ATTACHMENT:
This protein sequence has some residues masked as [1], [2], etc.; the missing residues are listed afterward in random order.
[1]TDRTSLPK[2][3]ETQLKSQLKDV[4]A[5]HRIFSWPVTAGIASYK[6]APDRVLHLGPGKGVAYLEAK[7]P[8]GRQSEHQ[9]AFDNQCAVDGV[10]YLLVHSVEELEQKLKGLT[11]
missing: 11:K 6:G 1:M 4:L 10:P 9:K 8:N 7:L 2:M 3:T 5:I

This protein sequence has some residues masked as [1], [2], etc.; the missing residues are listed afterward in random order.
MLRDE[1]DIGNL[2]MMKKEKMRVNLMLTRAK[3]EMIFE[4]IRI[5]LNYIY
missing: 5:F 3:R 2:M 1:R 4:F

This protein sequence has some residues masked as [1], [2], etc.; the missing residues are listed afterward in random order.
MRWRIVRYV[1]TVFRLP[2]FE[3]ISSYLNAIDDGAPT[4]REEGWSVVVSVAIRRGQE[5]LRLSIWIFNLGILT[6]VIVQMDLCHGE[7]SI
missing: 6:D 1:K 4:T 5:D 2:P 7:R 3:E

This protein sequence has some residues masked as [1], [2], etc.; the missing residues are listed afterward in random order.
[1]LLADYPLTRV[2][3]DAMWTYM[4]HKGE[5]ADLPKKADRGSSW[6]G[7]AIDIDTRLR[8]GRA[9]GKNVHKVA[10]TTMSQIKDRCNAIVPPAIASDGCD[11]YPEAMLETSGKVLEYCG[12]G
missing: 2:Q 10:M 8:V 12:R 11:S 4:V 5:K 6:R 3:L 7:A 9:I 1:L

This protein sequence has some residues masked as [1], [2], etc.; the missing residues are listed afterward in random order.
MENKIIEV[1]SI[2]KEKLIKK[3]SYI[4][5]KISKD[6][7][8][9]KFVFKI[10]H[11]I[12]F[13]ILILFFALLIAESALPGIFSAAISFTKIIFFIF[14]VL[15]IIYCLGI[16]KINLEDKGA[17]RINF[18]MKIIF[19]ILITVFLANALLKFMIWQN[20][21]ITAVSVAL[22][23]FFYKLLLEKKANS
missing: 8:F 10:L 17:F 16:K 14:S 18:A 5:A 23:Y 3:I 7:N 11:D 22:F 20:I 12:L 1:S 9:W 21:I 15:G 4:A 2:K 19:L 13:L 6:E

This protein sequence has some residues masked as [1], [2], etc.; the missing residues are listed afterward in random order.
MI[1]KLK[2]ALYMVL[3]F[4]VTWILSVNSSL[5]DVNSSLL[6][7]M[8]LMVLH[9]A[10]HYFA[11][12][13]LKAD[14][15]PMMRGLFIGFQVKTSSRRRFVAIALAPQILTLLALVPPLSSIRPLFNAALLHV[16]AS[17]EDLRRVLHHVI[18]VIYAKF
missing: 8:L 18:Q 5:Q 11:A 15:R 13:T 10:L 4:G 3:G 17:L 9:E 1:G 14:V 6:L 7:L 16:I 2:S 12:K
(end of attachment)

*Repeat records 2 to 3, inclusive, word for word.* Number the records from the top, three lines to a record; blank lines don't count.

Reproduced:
This protein sequence has some residues masked as [1], [2], etc.; the missing residues are listed afterward in random order.
MLRDE[1]DIGNL[2]MMKKEKMRVNLMLTRAK[3]EMIFE[4]IRI[5]LNYIY
missing: 5:F 3:R 2:M 1:R 4:F

This protein sequence has some residues masked as [1], [2], etc.; the missing residues are listed afterward in random order.
MRWRIVRYV[1]TVFRLP[2]FE[3]ISSYLNAIDDGAPT[4]REEGWSVVVSVAIRRGQE[5]LRLSIWIFNLGILT[6]VIVQMDLCHGE[7]SI
missing: 6:D 1:K 4:T 5:D 2:P 7:R 3:E